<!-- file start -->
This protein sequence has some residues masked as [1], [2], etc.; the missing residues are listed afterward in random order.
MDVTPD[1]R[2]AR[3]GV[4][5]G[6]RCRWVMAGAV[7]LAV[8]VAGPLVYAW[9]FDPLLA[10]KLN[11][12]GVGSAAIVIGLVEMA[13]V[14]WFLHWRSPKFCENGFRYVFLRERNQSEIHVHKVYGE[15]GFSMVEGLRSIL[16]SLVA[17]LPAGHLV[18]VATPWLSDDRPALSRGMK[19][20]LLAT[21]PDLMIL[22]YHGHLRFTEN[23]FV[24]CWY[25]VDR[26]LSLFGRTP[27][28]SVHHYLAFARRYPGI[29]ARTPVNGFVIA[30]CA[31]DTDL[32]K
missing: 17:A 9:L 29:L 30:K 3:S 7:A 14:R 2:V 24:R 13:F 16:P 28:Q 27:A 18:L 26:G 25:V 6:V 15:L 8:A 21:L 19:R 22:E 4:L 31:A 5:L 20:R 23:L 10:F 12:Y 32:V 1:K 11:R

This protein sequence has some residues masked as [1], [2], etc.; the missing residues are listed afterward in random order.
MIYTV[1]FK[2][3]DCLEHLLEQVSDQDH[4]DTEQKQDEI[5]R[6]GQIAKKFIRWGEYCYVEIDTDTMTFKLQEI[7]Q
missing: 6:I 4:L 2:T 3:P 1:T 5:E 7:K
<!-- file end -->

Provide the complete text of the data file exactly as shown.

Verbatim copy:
This protein sequence has some residues masked as [1], [2], etc.; the missing residues are listed afterward in random order.
MDVTPD[1]R[2]AR[3]GV[4][5]G[6]RCRWVMAGAV[7]LAV[8]VAGPLVYAW[9]FDPLLA[10]KLN[11][12]GVGSAAIVIGLVEMA[13]V[14]WFLHWRSPKFCENGFRYVFLRERNQSEIHVHKVYGE[15]GFSMVEGLRSIL[16]SLVA[17]LPAGHLV[18]VATPWLSDDRPALSRGMK[19][20]LLAT[21]PDLMIL[22]YHGHLRFTEN[23]FV[24]CWY[25]VDR[26]LSLFGRTP[27][28]SVHHYLAFARRYPGI[29]ARTPVNGFVIA[30]CA[31]DTDL[32]K
missing: 17:A 9:L 29:L 30:K 3:S 7:A 14:R 2:V 24:R 13:F 16:P 28:Q 27:A 18:L 26:G 25:V 6:V 15:L 8:A 21:L 19:R 22:E 4:L 31:A 5:L 20:R 23:L 10:F 12:Y 32:V 1:K 11:R

This protein sequence has some residues masked as [1], [2], etc.; the missing residues are listed afterward in random order.
MIYTV[1]FK[2][3]DCLEHLLEQVSDQDH[4]DTEQKQDEI[5]R[6]GQIAKKFIRWGEYCYVEIDTDTMTFKLQEI[7]Q
missing: 6:I 4:L 2:T 3:P 1:T 5:E 7:K